First of all the contract and any “side deals” must be made public.

The East West deal was signed just 36 days before caretaker period for a project that had no political mandate.

It was a risky/tricky deal where hundreds of millions of dollars in compensation could be owed should voters throw the government and the road project on the scrap heap.

Why would a government do that?

If you had the best interest of Victoria at heart the Coalition would have either said to the East West consortium there is no point signing the contract until after the election just a few weeks away or offered a contract that explicitly said there is no compensation should there be a change in government – given the opposition opposed the project.

Now Opposition Leader Matthew Guy and shadow treasurer Michael O’Brien should stop bleating about the compensation and finger pointing because the trail leads back to them.

The advice the former government received from treasury must be released to show how this awful deal for Victoria was arrived at.

Who negotiated such a deal? What does correspondence between the parties show? How was the compensation figure and trigger for the payment arrived at? Who knew what and when? What was the haste in signing the contract?

Just days before the November poll, government estimates of a $1.1 billion cost of breaking the contract emerged – it was a transparent attempt to blackmail voters, scare them into returning the Coalition government and it failed.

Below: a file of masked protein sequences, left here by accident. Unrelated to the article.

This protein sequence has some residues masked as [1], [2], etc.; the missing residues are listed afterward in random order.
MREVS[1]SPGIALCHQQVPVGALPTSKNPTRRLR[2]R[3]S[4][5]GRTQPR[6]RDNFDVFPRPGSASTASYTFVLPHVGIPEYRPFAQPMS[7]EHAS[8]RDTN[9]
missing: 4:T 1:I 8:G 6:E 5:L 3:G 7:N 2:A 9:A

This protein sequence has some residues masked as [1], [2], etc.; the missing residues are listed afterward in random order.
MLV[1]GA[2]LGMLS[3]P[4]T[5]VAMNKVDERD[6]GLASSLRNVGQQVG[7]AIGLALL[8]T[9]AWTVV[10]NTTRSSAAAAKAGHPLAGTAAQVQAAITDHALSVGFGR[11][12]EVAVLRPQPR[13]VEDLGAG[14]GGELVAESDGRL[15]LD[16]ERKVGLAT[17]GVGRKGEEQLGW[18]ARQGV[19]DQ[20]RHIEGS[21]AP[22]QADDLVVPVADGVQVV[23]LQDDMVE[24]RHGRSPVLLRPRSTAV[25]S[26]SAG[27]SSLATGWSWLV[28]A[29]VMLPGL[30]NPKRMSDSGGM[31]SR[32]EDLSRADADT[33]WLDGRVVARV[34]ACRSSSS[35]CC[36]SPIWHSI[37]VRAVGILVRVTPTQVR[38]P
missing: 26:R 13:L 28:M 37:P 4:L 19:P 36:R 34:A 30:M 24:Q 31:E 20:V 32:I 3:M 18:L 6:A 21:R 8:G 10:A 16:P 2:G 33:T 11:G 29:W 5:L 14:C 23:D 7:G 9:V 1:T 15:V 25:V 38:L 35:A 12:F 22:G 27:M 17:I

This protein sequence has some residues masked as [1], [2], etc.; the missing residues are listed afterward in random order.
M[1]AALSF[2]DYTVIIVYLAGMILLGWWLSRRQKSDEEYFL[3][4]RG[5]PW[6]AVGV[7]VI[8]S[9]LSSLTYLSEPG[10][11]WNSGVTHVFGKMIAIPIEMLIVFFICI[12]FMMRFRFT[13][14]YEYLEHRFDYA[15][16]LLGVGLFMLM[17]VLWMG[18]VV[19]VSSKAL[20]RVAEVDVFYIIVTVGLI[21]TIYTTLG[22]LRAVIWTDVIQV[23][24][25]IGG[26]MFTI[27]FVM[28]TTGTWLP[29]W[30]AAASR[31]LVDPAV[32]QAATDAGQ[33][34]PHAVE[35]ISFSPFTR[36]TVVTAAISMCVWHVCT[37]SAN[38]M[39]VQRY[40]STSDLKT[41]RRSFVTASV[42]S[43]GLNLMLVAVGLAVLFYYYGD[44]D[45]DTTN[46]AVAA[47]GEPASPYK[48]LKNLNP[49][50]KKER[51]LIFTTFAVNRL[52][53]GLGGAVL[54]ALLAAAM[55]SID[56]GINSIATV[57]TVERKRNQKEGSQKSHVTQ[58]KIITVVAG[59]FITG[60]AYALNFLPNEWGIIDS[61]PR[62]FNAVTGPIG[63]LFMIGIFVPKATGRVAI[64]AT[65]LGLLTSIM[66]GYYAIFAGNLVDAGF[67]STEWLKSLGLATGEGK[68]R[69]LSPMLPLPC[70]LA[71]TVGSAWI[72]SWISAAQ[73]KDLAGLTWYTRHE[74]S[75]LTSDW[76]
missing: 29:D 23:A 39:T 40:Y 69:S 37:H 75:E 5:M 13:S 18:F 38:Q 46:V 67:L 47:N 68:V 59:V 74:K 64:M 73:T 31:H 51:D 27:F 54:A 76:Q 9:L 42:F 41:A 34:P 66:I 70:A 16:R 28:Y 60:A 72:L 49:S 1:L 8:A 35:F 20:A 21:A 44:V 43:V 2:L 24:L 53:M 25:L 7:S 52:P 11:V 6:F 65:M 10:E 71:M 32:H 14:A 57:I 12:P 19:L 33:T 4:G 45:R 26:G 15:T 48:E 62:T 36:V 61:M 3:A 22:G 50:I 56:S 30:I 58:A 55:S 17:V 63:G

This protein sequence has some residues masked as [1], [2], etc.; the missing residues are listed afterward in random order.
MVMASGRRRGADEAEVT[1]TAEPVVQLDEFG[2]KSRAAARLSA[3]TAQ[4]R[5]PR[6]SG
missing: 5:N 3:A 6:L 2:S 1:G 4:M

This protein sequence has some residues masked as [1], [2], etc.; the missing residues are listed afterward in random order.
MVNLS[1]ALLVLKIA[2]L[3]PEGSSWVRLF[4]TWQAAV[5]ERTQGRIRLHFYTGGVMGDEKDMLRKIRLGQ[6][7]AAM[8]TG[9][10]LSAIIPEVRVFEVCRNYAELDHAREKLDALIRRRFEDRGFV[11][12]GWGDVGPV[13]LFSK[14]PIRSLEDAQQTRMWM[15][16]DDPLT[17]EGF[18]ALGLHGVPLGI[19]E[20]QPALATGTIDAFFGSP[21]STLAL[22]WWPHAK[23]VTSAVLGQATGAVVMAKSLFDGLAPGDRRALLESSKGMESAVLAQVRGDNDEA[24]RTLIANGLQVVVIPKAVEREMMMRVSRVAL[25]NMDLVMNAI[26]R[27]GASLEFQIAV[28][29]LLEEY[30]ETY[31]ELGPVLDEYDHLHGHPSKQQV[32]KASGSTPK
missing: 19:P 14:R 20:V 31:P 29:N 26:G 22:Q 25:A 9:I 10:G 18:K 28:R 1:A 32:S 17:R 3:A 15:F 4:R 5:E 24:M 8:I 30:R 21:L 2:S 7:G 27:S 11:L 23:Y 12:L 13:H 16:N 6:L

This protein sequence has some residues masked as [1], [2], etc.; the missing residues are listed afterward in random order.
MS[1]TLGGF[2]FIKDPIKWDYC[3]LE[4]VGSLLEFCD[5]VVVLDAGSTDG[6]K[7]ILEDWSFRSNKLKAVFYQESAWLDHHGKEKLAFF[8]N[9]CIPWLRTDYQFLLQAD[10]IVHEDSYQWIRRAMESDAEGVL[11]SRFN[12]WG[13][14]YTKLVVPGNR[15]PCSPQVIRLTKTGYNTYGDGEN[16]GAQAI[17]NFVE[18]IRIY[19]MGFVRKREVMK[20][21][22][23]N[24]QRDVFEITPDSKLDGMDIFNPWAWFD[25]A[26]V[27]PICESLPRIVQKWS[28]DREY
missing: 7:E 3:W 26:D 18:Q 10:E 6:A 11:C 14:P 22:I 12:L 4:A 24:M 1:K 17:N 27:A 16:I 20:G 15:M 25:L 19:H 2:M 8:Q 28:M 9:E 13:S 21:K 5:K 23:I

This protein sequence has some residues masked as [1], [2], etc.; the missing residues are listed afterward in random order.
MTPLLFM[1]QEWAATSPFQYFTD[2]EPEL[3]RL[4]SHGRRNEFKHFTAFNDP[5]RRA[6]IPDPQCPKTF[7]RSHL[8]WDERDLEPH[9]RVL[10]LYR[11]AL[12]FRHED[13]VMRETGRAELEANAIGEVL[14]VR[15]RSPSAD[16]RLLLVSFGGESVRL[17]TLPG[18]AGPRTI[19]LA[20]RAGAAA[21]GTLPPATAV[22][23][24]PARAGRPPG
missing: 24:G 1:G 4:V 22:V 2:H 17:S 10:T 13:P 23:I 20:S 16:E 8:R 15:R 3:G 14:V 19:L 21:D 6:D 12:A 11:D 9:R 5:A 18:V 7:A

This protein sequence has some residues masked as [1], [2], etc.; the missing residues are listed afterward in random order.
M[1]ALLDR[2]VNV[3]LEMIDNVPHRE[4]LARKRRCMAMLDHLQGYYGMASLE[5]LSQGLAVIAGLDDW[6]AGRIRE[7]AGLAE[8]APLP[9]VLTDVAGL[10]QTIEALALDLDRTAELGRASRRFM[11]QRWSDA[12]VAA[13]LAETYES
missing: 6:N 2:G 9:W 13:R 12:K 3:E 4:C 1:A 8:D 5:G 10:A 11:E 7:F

The worst part is governments have been signing terrible contracts in Victoria for years.

The courts have just awarded $540 million to gambling behemoth Tatts for a poker machine licence contract it entered into in 1995 – the state government may appeal this.

The contract promised Tatts a licence refund if Tatts – after making billions of dollars from poker machines in Victoria over two decades – was not given a new poker machine licence.

Tabcorp is attempting to take its fight with the Victorian government, for a $686 million poker machine licence payout, all the way to the High Court.

Governments are taking up-front cash and mortgaging the financial future of the state to later generations.

It is cynical, disingenuous politics and no way to manage a state. Where could that money have gone? The $1.1 billion compensation for the East West Link is the same price tag as Melbourne’s new Royal Children’s Hospital.

Tatts’ $540 million could have helped fund a new rail line to the airport or extend the rail line to Mernda.

Where will the money come from to pay these ridiculous compensation bills?

Registration fees went up $25 last year, straight from the household budget. How much of that will make up the $540 million Victoria now owes to Tatts? Or will it be the $50,000 in stamp duty payment for that next house purchase that goes to a toll road consortium who built nothing?

It has to stop. Those who make bad deals for all Victorians must be held to account.